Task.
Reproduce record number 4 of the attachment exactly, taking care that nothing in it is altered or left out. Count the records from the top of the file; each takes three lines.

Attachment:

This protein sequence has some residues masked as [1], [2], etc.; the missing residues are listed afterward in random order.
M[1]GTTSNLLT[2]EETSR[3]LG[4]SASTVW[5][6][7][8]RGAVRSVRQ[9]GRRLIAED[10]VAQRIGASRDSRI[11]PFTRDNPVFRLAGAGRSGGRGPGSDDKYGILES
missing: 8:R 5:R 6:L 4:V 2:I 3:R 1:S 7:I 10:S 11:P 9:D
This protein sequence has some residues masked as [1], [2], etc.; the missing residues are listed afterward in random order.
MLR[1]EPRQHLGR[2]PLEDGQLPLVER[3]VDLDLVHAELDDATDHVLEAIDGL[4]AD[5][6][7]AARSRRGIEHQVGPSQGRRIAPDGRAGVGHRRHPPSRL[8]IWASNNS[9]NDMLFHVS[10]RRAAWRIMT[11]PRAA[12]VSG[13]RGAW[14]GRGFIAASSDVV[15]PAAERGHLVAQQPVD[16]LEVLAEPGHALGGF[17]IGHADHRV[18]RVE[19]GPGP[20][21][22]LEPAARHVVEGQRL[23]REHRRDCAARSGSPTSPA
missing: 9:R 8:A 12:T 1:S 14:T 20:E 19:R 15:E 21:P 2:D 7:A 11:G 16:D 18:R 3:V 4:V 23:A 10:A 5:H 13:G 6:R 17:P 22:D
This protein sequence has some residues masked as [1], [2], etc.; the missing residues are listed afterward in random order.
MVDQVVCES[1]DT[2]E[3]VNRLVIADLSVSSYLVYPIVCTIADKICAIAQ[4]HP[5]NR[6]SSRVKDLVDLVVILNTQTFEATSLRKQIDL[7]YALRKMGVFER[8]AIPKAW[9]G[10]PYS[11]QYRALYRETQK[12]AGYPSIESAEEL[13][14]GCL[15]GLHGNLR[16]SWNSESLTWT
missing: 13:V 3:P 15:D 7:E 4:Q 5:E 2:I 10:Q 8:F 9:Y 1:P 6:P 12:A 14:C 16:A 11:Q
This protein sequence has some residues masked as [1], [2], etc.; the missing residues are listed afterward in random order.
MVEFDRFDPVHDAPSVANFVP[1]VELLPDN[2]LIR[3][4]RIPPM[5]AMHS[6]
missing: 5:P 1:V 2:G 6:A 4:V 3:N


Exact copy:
This protein sequence has some residues masked as [1], [2], etc.; the missing residues are listed afterward in random order.
MVEFDRFDPVHDAPSVANFVP[1]VELLPDN[2]LIR[3][4]RIPPM[5]AMHS[6]
missing: 5:P 1:V 2:G 6:A 4:V 3:N